It is embedded in our system that being selfish is bad and it is a characteristic of a narcissist. But the id (id is driven by the pleasure principle, which strives for immediate gratification of all desires, wants, and needs.) in us sometimes wants us to prioritize our needs and feelings more than anything in this world. We are all forever stuck with this ongoing conflict between the unspoken rule of the world and our inner true self. More often than not, we choose to act generously not prioritizing the self, at least to fit in this society’s paradigm. But is that something we really want? A need to put the needs of others before our own?
I grew up believing that only bad people put themselves before others. And yet, a large part of me wanted to be selfish. I wanted to do what I wanted to do when I wanted to do it. I wanted to feel free. Of course, didn’t want to hurt anyone in the process, but I wanted to live my own life. So, I constantly felt a push inside of myself. A struggle to be “good” and a yearning to be “me.” The id inside me was hurting, feeling really tired to live.
But this didn’t work for long. I only ended up becoming a people-pleaser. After years of trying to be someone I wasn’t, I decided that I had enough. I mean, YOLO guys! Everybody has something to say about us, so how long hurt our poor id? After all, prioritizing oneself is not so bad!
The first thought we get in mind when we hear the word selfish is, being narcissist, or lacking consideration for other people. The kind of selfish that incorporates greed, arrogance, and ego. Unfortunately, this definition overshadows the healthy side of being selfish. Part of the cultural problem is that most people, perhaps unconsciously, associate the idea of loving others with forgetting about ourselves.
There is a difference between being self-centered, and being “selfish” in the traditional sense of the word. It means prioritizing yourself, and you do it for the greater good. You will want to be the good kind of selfish, with the virtue that allows you to be good to others because you were first able to be good to yourself. In fact, it is important to be selfish at times. Why should you ditch the guilt and feel good about putting yourself first?
You feel it’s important to put on your own oxygen mask on the plane before assisting others. It is universally accepted to save yourself first in case of emergency. Suddenly it doesn’t seem so selfish anymore. How will you aid and improve the lives of those around you, if you don’t make sure you have enough of what you need to operate at your best?
Surviving being selfish
There’s nothing wrong with telling a friend, “I love you, but tonight I’m going to stay in because my body needs it.” There’s nothing wrong with dedicating time to a hobby or passion that makes YOU feel good. I know this can pressurize you into feeling guilty. We never want to feel as if we’ve let our loved ones down. But it is important to sink in the thought that it is completely fine to take a break occasionally.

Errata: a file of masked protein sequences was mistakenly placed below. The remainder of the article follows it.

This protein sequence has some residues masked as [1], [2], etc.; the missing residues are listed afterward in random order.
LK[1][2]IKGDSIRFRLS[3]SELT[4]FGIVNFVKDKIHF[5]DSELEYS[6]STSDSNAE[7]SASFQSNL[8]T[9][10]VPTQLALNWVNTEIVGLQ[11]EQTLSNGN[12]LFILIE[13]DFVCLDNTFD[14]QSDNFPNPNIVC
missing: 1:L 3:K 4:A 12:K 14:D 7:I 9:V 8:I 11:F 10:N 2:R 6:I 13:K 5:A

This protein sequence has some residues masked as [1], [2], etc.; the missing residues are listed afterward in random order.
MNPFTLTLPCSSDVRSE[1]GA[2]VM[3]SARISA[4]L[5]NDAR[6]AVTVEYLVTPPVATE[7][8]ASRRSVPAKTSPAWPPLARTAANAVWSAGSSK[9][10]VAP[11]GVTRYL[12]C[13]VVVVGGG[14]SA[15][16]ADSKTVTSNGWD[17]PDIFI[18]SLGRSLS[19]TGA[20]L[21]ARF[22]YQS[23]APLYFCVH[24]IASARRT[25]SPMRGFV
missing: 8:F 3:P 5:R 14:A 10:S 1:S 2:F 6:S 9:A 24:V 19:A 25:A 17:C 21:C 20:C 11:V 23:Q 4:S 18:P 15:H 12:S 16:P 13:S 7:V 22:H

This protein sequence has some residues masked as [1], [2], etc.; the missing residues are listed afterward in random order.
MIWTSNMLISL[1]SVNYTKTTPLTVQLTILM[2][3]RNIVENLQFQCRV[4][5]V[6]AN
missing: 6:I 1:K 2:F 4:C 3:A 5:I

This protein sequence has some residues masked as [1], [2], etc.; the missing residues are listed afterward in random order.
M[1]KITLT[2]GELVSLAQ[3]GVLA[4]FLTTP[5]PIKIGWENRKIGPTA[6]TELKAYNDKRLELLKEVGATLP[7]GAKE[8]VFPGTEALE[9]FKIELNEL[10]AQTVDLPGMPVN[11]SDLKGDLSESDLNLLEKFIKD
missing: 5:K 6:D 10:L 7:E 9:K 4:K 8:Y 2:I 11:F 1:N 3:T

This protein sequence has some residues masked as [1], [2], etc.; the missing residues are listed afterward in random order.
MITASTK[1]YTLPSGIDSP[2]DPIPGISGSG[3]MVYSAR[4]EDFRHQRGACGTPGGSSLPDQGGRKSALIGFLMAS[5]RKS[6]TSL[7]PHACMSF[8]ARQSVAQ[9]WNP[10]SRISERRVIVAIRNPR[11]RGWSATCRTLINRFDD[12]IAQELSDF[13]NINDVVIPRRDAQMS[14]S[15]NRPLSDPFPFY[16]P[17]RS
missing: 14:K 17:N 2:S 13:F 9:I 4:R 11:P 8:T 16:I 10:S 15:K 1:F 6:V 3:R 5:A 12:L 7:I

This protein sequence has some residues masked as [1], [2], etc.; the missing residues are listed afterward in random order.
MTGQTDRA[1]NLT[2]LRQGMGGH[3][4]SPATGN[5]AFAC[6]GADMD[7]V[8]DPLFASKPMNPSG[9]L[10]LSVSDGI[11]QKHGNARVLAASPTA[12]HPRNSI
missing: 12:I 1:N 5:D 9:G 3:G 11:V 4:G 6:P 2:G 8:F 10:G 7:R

Repeat after me: Self-care is NOT selfish
Ask yourself the following questions the next time you feel you are being ‘selfish’
- Is what you are doing helping or hurting your emotional well-being?
- Is your behavior good for you and neutral or benefiting others? Or is it harming others?
- Is what you are doing serving your highest values in helping you achieve your dreams or is it compromising them in some way for someone else’s desires?
Self-care is vital at any cost. But it is important to know the balance. If you’re constantly concerned only with yourself and never stop serving others who have served you, then you’re probably just being kind of a jerk.
Walking along the border
Swinging too far one way is just as bad as swinging too far the other way. Unless you are prepared to be a toxic individual or plan to become a Buddhist monk ready to give their entire existence to others. Even the monks indulge in themselves once in a while though.
There are times when you need to take care of yourself. Here are a few:
- You need help: Everyone needs help once in a while. But we often avoid seeking it. Whether we acknowledge it or not, sometimes asking for help can make you feel incompetent, weak, or needy — even if not asking for help means adding unnecessary stress. Asking for help when you need is important. If you need companionship, ask a friend for support. If you need an unbiased outside voice, seek therapy.
- Needing lone time: If that’s what you’re in the mood to do, don’t feel guilty for wanting to be alone. We all need alone time sometimes. Some people need more than others. There’s no shame in taking time for yourself.
- When giving is being significantly outweighed by taking: Although it can fluctuate, any relationship should have a good balance of give-and-take. But when the scales tip so that all you’re doing is giving and all they’re doing is taking, it might be time to do something.
- You need rest: When you’re feeling tired, doesn’t matter if it’s emotionally, mentally, or physically — it’s time to rest. Sometimes, that just comes down to sleep. Rest is essential to any type of recovery.
The more we understand why we do what we do and what we expect from our actions, the truer we are to ourselves and to others. Hope you have a wonderfully selfish day and put yourself first when needed!